Recently I was gifted a copy of Gitajali, a book of poetry by Rabindranath Tagore, for which he was awarded The Nobel Prize in Literature in 1913. I like it so much that I have copied a few pieces from it to share on this site.
The child who is decked with prince’s robes and who has jewelled chains aroud his neck loses all pleasure in his play; his dress hampers him at every step.
In fear that it may be frayed, or stained with dust he keeps himself from the world, and is afraid even to move.
Mother, it is no gain, thy bondage of finery, if it keeps one shut from the healthful dust of the earth, if it rob one of the right of entrance to the great fair of common life.
Leave this chanting and singing and telling of beads! Whom dost thou worship in the dark corner of a temple with all doors shut? Open thine eyes and see thy God is not before thee!
He is there where the tiller is tilling the hard ground and where the pathmaker is breaking stones. He is with them in sun and in shower, an his garment is covered with dust. Put off thy holy mantle and even like him come down on the dusty soil!
Deliverance? Where is this deliverance to be found? Our master himself has joyfully taken upon him the bonds of creation, he is bound with us all for ever.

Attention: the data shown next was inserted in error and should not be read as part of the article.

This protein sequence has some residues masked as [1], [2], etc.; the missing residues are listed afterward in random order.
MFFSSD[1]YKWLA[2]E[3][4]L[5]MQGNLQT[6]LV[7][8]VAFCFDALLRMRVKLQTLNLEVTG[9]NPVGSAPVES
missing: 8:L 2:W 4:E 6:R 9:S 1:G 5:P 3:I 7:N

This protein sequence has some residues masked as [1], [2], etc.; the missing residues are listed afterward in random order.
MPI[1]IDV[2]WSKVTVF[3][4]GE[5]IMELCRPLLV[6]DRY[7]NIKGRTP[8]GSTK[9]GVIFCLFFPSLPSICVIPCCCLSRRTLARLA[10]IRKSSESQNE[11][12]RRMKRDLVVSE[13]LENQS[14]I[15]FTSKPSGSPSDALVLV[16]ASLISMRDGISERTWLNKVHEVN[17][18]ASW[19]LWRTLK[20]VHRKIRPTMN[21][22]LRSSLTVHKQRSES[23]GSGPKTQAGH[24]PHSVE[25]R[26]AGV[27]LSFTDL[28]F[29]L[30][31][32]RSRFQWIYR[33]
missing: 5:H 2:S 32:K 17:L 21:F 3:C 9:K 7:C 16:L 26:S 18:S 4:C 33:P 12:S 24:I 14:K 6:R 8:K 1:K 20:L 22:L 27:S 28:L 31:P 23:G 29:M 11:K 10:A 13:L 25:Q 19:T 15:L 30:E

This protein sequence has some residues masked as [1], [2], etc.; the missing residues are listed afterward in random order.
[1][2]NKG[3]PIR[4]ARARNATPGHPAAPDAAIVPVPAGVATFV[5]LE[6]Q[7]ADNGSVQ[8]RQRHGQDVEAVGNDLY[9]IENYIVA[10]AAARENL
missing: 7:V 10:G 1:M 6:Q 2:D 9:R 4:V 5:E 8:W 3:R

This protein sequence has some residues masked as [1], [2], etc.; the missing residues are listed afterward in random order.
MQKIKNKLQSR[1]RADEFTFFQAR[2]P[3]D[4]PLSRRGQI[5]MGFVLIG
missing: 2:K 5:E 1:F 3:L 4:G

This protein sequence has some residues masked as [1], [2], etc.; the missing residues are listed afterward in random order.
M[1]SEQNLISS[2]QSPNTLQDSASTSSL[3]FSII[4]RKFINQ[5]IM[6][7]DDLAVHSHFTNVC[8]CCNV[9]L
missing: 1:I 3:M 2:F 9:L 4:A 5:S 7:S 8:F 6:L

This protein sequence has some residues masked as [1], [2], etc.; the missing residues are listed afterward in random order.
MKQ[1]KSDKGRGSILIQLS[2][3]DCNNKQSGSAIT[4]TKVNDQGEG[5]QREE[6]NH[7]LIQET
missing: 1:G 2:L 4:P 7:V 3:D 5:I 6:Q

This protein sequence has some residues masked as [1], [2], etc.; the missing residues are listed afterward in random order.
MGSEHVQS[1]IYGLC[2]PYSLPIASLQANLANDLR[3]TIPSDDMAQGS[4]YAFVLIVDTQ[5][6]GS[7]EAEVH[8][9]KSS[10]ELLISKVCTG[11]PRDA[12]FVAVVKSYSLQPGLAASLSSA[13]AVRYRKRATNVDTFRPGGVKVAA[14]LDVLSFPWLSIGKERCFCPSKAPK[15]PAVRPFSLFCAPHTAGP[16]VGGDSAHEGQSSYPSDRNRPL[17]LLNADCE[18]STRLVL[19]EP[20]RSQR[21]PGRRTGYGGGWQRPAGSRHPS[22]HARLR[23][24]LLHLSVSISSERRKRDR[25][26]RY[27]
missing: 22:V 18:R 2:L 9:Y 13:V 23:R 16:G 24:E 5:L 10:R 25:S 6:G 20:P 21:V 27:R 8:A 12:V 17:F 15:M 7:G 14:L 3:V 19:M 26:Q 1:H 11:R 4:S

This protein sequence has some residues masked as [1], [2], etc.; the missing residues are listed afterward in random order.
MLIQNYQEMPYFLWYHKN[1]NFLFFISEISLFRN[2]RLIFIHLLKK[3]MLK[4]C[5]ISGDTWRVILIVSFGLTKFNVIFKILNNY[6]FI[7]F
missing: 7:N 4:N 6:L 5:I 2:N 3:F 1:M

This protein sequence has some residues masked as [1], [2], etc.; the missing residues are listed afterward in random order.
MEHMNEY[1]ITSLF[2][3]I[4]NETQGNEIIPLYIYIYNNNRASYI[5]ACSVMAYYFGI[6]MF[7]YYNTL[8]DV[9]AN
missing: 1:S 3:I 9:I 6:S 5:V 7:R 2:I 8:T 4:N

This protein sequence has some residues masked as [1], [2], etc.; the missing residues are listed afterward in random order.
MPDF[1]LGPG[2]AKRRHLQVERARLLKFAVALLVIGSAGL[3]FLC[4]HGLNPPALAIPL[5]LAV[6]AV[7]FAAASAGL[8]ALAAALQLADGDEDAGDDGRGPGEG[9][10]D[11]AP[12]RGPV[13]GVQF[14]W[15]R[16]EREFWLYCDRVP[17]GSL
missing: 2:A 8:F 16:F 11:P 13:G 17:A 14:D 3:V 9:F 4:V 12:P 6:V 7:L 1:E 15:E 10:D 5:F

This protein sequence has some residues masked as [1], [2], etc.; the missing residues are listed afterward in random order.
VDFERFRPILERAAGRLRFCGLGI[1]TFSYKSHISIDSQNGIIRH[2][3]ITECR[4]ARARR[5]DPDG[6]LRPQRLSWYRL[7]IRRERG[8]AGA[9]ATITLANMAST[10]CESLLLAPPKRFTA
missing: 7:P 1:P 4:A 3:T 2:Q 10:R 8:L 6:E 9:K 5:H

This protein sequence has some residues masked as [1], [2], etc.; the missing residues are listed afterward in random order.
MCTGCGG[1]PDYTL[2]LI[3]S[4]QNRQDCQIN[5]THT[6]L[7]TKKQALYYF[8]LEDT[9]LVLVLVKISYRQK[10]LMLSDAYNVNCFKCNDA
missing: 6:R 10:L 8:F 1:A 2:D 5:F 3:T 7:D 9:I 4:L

Come out of thy meditations and leave aside thy flowers and incense! What harm is there if thy clothes become tattered and stained? Meet him and stand by him in toil and in sweat of thy brow.
My desires are many and my cry is pitiful, but ever didst thou save me by hard refusals; and this strong mercy has been wrought into my life through and through.
Day by day thou are making me worthy of the simple, great gifts that thou gavest me unasked – this sky and the light, this body and the life and the mind – saving me from perils of overmuch desire.
There are times when I languidly linger and times when I awaken and hurry in search of my goal; but cruelly thou hidest thyself from before me.
Day by day thou are making me worthy of thy full acceptance by refusing me ever and anon, saving me from perils of weak, uncertain desire.